Coast Guard Case Study

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QUESTION PRESENTED
Does Mr. Moore a experienced sailor, have a valid claim for wrongful death against the Coast Guard for the death of his wife based upon the Coast Guard’s one-hour delay in reaching the boat after he made a distress call asking for rescue due to the bad weather conditions?

BRIEF ANSWER OR CONCLUSION
Probably not. Under the Good Samaritan doctrine applicable to this case the Coast Guard probably won’t be liable for wrongful death since there are not omissions of failure to act, neither affirmative actions from its part causing Mrs. Moore’s death.

FACTS
James More and his wife Theresa, two experienced sailors misjudging the weather went sailing in the Channel Island. High winds and Rain made Mrs. More to call the U.S.
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Mrs. Moore needs to prove the material fact that the risk of the physical harm to his wife was increased by the Coast Guard’s negligence. In Sagan v. U.S., 342 F. 3d 493, 2003 (OJOOO VERIFICAR CITATION). The case law teaches that the test is not whether the risk was increased over what it would have been if the defendant had not been negligent, but rather whether the risk was increased over what it would have been if the defendant not engage in the undertaking at all. In the present case is clear that the action of the Coast Guard does not worsened Mrs. Moore situation because she already was death when the rescuer arrived, even more by the moment in which the Coast Guard began its rescue operation the boat had already capsized according with the …show more content…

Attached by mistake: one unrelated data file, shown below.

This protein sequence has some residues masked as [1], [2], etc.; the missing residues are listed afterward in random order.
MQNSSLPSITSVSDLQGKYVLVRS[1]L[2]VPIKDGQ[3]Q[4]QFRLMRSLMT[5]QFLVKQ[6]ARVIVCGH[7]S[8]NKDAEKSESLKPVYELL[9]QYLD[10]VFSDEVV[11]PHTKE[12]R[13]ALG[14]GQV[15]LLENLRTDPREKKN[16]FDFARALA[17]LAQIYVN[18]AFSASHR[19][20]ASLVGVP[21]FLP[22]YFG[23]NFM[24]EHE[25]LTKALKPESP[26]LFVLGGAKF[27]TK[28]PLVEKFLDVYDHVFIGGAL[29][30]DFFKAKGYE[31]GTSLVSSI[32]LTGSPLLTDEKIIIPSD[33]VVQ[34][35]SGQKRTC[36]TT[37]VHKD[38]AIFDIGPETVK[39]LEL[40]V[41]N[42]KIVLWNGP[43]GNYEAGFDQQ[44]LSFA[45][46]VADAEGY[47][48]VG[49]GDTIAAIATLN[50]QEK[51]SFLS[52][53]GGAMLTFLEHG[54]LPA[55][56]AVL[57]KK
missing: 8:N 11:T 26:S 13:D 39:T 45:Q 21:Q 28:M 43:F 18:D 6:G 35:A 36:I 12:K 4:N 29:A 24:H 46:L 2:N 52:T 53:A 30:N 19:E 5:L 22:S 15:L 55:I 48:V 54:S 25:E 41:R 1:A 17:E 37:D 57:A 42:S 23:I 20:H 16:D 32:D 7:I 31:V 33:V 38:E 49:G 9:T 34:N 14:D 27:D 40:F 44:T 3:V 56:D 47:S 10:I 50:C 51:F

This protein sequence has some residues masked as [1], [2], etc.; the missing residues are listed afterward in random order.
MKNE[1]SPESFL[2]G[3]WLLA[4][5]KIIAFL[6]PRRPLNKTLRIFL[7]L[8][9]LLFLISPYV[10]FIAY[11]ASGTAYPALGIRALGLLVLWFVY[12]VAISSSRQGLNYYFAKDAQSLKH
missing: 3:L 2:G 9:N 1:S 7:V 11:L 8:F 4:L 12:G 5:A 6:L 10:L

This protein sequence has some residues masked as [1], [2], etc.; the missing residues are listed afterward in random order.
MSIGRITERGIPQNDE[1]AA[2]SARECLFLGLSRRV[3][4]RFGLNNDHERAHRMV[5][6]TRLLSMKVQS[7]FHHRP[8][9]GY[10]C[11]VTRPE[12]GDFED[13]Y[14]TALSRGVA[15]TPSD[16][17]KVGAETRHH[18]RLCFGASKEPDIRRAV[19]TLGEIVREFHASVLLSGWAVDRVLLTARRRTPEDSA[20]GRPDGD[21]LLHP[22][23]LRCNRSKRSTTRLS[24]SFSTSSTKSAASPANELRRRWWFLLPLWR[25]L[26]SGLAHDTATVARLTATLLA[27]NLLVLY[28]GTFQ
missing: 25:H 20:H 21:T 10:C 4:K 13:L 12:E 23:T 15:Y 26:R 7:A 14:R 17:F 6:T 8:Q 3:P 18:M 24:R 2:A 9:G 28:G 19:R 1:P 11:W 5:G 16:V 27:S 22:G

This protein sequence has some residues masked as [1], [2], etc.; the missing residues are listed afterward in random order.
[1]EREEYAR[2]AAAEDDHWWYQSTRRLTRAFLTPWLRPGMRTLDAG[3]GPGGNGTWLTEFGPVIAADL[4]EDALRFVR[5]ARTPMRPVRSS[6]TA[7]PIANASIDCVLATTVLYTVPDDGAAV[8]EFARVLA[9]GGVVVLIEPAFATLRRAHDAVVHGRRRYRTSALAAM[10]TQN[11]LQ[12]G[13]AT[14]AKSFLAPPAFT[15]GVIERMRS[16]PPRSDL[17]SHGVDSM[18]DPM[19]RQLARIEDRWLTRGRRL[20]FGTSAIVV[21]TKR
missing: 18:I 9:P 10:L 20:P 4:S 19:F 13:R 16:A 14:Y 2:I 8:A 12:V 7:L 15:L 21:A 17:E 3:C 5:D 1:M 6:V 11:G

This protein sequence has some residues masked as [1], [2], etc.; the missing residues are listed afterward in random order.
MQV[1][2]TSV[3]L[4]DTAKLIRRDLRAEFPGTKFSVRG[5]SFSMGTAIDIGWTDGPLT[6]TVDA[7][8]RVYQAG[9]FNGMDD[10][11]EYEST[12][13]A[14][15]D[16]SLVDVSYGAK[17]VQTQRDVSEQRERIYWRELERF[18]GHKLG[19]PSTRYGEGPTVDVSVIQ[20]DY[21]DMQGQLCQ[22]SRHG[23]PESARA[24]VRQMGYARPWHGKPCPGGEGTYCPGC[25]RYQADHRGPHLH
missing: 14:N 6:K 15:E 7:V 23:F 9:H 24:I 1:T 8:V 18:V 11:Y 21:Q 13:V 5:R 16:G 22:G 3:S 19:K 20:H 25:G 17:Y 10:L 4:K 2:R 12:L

In regard of this point Mr. Moore included in his story that other vessels in the Channel Island area began to approach the Moores’ boat, however the facts don’t show that the persons in those vessels approached with the intention of being rescuers and assuming that it was the intention, there is no evidence that they effectively arrived to the capsized boat and that the Coast Guard’s rescue made them to leave the rescue works. The above implies that the Coast Guard rescue attempt never reached the stage where those vessel were induced to cease their efforts in the belief that the rescuer had the situation under control since those potential efforts didn’t even

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